Mary Liston

BA Hons (English Language and Literature, Western), MA (Social and Political Thought, York), LLB (Toronto), PhD (Political Science and Law, Toronto)

Personal profile


Mary Liston is an Associate Professor at the Peter A. Allard School of Law, University of British Columbia. She teaches public law including administrative and constitutional law, legal theory, and law and literature. Her research focuses on public law broadly and administrative law in particular. It also lies at the intersection of constitutional law, legal theory, and democratic theory. She has participated in two leading casebooks as a co-author of Public Law: Cases, Commentary and Analysis and as a contributor to Administrative Law in Context. Her work has been cited by the Supreme Court of Canada in several precedential public law cases.


Professor Liston’s early scholarship focused on the evolution of the concept of the rule of law and how it functions as a foundational legal principle in Canadian public law. This evolution tracked both theoretical and institutional change, culminating in a reconceptualization of this principle in the Canadian state. Her work grapples with the normative and institutional challenges that political power poses for the rule of law and democratic governance. She seeks to understand the complexity that good government demands as well as the current weaknesses in our system of responsible government. And, her work addresses—where possible—the legal means to improve accountability, public participation, and structures of justification for state action. Profiles of her work in administrative law can be found at Allard Law’s Research Portal.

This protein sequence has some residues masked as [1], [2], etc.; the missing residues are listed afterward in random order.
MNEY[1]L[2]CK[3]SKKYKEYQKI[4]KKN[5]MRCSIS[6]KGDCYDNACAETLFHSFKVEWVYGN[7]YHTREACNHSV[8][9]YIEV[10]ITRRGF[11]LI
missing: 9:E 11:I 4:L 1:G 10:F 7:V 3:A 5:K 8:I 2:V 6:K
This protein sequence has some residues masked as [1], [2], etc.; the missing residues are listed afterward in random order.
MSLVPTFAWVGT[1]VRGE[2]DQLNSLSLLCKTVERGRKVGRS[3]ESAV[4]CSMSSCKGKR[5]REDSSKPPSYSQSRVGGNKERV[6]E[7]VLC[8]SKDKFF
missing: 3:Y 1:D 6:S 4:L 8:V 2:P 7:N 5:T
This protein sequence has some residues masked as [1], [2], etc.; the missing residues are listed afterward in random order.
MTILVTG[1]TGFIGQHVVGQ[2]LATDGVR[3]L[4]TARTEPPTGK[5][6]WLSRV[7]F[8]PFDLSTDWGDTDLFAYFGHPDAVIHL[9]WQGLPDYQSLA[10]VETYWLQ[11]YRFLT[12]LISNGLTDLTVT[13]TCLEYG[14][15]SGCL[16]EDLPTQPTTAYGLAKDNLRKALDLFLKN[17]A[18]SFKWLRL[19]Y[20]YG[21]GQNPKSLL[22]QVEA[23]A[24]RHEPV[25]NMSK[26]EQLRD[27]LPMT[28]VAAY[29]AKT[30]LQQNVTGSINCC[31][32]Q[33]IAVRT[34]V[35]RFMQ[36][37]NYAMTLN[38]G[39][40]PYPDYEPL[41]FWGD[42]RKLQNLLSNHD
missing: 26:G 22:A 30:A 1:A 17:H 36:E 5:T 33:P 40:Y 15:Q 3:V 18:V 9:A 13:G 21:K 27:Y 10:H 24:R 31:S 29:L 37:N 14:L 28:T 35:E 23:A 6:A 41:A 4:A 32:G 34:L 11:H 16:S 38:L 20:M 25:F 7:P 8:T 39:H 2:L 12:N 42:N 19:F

Professor Liston has developed sub-areas of expertise in the emerging field of Aboriginal administrative law as well as modes of interpreting legal texts. She has also brought her perspective to bear on public law in other jurisdictions. By developing a comparative approach, she has placed Canadian public law in dialogue with Australia, New Zealand, South Africa, the United Kingdom and the United States. Her comparative learning also extends to a deep commitment to better understand Indigenous legal orders in Canada. Finally, she has been working on a project examining on the role of apologies in Canadian public law.


Professional Affiliations

  • Centre for Feminist Legal Studies
  • Indigenous Legal Studies


  • Law
  • Indigenous, Indian, and Aboriginal Law
  • Administrative Law
  • Comparative and Foreign Law
  • Jurisprudence
  • Public Law and Legal Theory
  • Constitutional Law